Additional information for 2020/21 audit fees

Changes in audit requirements

PSAA has completed a programme of research to consider the likely audit work and fee impact of expected changes in audit requirements. The objective was to consider whether it is possible to determine at a national level the additional audit work and fees needed for new audit requirements. PSAA has previously consulted on proposals for national determination of some additional fees, with general support from stakeholders. More detail on the research is available on the PSAA website.

The starting point for the research was to review the potential impact of the following expected changes in audit requirements:

  • the Code of Audit Practice 2020 (the Code);
  • proposed International Standards on Quality Management 1 and 2;
  • revised International Standards on Auditing (UK) 220, 230, 240, 250, 260, 315, 500, 540, 570, 580, 600, 620, 700, 701 and 720;
  • amendments to IFRS 9, IAS 19, and IAS28; and
  • IFRS 16.

The research has concluded that some of these changes are unlikely to result in an increase in audit work as a general rule, although there may be individual cases where local circumstances require specific work. However, it is clear that some of the changes in audit requirements will require additional audit work. Some requirements, particularly the VFM arrangements elements of the new Code of Audit Practice, will require significant additional work and a high skill mix.

Key changes and their impact are as follows for 2020/21 audits:

Key areas of additional audit work – 2020/21 audits

Audit requirement Summary of change Expected impact
Code of Audit Practice 2020 Auditors will no longer issue a single conclusion on arrangements to secure VFM. Instead, they will report significant weaknesses in arrangements when they identify them and make recommendations for improvement. Their main output on VFM will be a commentary contained in a new Auditor’s Annual Report. Significant additional work at a high skill mix required in the first year. In some circumstances a small reduction in the additional ongoing input may be possible in future years.
ISA 220 Quality control of an audit of financial statements Extension in relation to public interest entities of role of engagement quality control review. Applies to a small group of bodies only (those who are public interest entities). Variable impact depending on each relevant body’s circumstances.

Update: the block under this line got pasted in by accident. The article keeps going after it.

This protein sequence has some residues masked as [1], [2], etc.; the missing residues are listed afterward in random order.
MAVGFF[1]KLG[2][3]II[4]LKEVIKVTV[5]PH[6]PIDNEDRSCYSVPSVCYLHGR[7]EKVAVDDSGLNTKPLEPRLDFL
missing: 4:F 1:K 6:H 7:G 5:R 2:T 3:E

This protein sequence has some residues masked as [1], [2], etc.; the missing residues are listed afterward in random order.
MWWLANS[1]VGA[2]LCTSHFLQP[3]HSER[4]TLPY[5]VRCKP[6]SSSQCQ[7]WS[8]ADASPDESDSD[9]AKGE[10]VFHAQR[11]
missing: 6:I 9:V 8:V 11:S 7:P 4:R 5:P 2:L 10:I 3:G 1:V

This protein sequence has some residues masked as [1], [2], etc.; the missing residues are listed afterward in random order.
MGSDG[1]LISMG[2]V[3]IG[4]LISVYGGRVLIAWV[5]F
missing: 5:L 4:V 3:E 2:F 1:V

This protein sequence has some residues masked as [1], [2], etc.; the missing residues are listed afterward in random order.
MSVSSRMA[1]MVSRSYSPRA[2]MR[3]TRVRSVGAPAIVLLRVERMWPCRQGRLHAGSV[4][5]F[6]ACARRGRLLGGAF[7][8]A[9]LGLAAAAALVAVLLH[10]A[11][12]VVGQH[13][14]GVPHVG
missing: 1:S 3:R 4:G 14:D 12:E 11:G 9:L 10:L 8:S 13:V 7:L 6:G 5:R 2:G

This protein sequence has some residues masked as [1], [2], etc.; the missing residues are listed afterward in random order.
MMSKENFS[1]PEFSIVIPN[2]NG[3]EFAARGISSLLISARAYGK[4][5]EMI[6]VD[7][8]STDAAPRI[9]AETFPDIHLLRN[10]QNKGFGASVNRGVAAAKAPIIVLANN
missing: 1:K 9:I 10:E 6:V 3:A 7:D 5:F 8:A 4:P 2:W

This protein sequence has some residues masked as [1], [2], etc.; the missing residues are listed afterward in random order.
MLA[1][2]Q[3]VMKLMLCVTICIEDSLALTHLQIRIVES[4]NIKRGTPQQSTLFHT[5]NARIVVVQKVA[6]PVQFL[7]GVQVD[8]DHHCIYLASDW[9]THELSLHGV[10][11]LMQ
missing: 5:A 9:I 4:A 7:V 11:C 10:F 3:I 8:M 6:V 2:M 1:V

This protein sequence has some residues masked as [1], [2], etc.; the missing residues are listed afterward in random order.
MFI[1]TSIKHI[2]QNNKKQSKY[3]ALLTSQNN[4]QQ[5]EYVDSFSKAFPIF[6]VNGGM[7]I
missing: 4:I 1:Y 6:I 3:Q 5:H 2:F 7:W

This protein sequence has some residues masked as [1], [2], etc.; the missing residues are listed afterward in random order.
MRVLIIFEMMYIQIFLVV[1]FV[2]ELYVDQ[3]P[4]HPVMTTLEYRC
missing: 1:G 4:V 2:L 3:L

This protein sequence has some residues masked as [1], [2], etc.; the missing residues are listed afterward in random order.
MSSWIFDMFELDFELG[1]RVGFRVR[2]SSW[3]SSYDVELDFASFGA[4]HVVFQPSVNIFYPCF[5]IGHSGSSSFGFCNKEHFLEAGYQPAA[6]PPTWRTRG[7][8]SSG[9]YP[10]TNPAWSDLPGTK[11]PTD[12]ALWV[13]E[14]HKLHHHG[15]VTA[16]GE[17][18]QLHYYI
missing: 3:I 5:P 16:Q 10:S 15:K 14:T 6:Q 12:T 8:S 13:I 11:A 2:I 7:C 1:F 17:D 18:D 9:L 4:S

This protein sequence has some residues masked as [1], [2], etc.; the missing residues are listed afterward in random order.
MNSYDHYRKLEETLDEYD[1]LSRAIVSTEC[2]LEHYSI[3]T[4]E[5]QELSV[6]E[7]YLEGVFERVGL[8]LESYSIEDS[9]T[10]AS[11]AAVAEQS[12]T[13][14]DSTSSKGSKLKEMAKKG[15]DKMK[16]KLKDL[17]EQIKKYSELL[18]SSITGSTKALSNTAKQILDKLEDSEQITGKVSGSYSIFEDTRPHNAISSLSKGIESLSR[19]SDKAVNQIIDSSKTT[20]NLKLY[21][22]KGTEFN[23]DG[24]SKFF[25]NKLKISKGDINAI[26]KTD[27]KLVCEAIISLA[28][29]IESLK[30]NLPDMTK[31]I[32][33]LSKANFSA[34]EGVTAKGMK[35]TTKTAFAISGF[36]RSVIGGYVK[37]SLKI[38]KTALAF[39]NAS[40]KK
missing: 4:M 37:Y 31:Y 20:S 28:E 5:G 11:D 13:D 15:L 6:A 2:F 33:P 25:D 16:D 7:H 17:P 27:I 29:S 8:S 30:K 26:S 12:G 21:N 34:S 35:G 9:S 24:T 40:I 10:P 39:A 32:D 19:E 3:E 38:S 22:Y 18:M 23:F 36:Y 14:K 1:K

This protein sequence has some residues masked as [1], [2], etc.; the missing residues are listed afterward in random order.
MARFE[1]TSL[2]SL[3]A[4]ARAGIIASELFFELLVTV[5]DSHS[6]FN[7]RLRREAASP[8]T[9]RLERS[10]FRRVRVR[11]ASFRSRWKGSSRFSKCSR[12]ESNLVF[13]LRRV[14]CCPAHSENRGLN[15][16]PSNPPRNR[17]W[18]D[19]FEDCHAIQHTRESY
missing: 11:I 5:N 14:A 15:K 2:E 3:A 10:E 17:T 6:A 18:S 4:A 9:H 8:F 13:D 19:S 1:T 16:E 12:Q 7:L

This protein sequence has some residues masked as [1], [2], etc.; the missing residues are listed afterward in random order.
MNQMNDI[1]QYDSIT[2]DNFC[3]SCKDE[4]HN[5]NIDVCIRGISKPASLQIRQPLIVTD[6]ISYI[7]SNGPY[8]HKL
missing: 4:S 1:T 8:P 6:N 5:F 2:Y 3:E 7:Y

ISA 540 Auditing accounting estimates and related disclosures Fundamental redraft Enhanced risk assessment Increased focus on professional scepticism Will apply to all audited bodies, but with variable impact for each audited body.
ISA 600 Specific considerations – audit of group financial statements Enhanced approach to planning and performing a group audit. Variable depending on number and nature of components involved.

The research conclusions highlight several key points in relation to the impact of these particular changes in audit requirements:

  • the new requirements of the Code of Audit Practice and ISA 540 will have a significant impact, requiring a significant increase in audit time, seniority and expertise;
  • for most new requirements, the impact in the first year of implementation will be more significant than for subsequent years, but an ongoing increase will be required; and
  • the local arrangements and circumstances of individual opted-in bodies have a significant impact on the amount of additional audit work needed – the minimum fee ranges are guidelines, how they apply specifically to individual bodies will be highly dependent on local factors.

The next section of this briefing sets out information on minimum fee ranges for the additional audit work needed for these new requirements, where there is enough information to establish these. It also provides information on the local factors that may influence the level of additional fees needed at individual opted-in bodies.

The increased work resulting from revised requirements strengthens audit quality, and the new VFM arrangements requirements have the potential to provide a welcome boost to the usefulness of local audit to all parties. However, PSAA continues to be very concerned about timeliness which has suffered as a result of the demands of additional regulatory requirements.

The research has noted that the ability of audit firms to deliver the additional work will depend on:

  • for each firm, access to sufficient numbers of individuals with the necessary expertise, skills and seniority to deliver the additional work;
  • the capacity of each firm to commit the costs and development time needed for the work programmes, training and review arrangements for each new requirement;
  • competing demands on limited auditor resources, including dealing with any outstanding audit completions; and
  • the preparedness of opted-in bodies themselves to respond to the new requirements and provide the input auditors will need.

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